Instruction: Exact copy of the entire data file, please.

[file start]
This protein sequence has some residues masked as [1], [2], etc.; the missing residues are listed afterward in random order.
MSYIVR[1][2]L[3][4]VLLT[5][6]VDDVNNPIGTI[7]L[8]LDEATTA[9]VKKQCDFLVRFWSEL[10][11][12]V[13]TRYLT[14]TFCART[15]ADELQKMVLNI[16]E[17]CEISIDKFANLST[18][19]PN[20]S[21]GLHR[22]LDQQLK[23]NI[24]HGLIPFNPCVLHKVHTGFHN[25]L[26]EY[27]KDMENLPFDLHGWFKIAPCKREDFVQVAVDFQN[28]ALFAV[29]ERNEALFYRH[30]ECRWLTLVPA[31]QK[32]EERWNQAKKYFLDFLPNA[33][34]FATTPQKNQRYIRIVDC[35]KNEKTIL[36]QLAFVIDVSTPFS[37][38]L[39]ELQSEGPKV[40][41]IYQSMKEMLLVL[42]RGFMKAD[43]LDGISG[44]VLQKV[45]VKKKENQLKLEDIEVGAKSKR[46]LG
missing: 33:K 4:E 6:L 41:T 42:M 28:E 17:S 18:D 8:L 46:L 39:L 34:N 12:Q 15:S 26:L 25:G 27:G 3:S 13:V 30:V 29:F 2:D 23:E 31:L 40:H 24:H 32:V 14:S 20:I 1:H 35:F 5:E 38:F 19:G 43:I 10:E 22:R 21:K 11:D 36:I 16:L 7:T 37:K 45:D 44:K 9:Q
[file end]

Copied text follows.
This protein sequence has some residues masked as [1], [2], etc.; the missing residues are listed afterward in random order.
MSYIVR[1][2]L[3][4]VLLT[5][6]VDDVNNPIGTI[7]L[8]LDEATTA[9]VKKQCDFLVRFWSEL[10][11][12]V[13]TRYLT[14]TFCART[15]ADELQKMVLNI[16]E[17]CEISIDKFANLST[18][19]PN[20]S[21]GLHR[22]LDQQLK[23]NI[24]HGLIPFNPCVLHKVHTGFHN[25]L[26]EY[27]KDMENLPFDLHGWFKIAPCKREDFVQVAVDFQN[28]ALFAV[29]ERNEALFYRH[30]ECRWLTLVPA[31]QK[32]EERWNQAKKYFLDFLPNA[33][34]FATTPQKNQRYIRIVDC[35]KNEKTIL[36]QLAFVIDVSTPFS[37][38]L[39]ELQSEGPKV[40][41]IYQSMKEMLLVL[42]RGFMKAD[43]LDGISG[44]VLQKV[45]VKKKENQLKLEDIEVGAKSKR[46]LG
missing: 33:K 4:E 6:L 41:T 42:M 28:E 17:S 18:D 8:L 46:L 39:L 34:N 12:Q 15:S 26:L 25:G 27:G 3:S 13:V 30:V 29:F 2:D 23:E 31:L 40:H 24:H 32:V 14:S 20:I 1:H 35:F 5:E 38:F 19:G 43:I 10:E 22:R 21:K 11:D 36:I 16:L 7:T 37:K 45:D 44:K 9:Q